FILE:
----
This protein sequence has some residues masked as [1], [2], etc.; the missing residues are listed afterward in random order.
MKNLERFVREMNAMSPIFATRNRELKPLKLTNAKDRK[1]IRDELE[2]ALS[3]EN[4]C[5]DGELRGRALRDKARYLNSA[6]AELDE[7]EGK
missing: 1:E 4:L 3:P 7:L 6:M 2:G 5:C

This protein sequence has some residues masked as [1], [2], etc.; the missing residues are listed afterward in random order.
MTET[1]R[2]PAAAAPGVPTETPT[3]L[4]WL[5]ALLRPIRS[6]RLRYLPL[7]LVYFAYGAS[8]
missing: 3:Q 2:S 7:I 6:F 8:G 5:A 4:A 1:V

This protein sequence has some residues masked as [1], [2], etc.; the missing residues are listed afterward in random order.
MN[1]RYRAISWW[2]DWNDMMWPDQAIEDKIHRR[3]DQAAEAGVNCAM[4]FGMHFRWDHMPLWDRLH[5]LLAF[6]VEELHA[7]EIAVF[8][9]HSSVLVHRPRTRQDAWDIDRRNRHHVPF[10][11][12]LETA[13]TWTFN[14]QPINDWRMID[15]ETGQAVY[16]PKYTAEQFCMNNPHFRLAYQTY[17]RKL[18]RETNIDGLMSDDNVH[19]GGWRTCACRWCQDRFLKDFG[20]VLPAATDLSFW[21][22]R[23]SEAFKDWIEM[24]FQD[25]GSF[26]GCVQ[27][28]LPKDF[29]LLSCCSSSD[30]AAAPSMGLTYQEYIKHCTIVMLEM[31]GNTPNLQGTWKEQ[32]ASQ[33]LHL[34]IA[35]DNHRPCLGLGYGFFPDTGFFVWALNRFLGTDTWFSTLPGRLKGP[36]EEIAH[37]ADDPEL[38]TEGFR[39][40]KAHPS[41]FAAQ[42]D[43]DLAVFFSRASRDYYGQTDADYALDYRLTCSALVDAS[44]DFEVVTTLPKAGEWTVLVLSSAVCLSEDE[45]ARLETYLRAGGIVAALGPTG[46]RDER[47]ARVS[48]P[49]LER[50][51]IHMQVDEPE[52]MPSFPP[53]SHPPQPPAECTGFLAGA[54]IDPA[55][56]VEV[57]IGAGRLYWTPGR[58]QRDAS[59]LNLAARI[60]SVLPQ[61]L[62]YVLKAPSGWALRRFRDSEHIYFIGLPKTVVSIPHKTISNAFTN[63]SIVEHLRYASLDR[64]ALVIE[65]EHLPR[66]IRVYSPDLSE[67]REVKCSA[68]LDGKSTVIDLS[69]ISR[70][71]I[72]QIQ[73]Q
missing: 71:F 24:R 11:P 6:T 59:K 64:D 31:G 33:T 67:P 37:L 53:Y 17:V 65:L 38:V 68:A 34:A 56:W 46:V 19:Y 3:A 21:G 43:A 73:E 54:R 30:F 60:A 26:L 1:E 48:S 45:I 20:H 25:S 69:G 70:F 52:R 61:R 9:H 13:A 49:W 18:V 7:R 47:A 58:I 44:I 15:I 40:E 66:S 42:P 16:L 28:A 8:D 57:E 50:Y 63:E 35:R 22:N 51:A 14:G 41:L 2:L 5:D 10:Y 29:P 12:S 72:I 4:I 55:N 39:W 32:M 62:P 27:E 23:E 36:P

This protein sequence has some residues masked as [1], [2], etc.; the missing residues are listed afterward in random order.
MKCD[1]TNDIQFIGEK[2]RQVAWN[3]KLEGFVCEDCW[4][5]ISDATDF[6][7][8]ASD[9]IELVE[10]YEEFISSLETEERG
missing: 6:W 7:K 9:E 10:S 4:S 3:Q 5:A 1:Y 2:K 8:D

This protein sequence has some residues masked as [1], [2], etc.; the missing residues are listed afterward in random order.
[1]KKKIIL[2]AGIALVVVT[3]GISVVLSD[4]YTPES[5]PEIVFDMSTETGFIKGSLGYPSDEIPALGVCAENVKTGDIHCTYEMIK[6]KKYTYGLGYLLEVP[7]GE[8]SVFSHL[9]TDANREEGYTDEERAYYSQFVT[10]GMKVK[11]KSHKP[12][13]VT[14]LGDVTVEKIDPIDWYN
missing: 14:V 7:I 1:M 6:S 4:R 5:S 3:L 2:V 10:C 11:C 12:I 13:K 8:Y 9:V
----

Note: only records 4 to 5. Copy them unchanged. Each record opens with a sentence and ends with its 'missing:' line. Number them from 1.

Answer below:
This protein sequence has some residues masked as [1], [2], etc.; the missing residues are listed afterward in random order.
MKCD[1]TNDIQFIGEK[2]RQVAWN[3]KLEGFVCEDCW[4][5]ISDATDF[6][7][8]ASD[9]IELVE[10]YEEFISSLETEERG
missing: 6:W 7:K 9:E 10:S 4:S 3:Q 5:A 1:Y 2:K 8:D

This protein sequence has some residues masked as [1], [2], etc.; the missing residues are listed afterward in random order.
[1]KKKIIL[2]AGIALVVVT[3]GISVVLSD[4]YTPES[5]PEIVFDMSTETGFIKGSLGYPSDEIPALGVCAENVKTGDIHCTYEMIK[6]KKYTYGLGYLLEVP[7]GE[8]SVFSHL[9]TDANREEGYTDEERAYYSQFVT[10]GMKVK[11]KSHKP[12][13]VT[14]LGDVTVEKIDPIDWYN
missing: 14:V 7:I 1:M 6:S 4:R 5:S 3:L 2:V 10:C 11:C 12:I 13:K 8:Y 9:V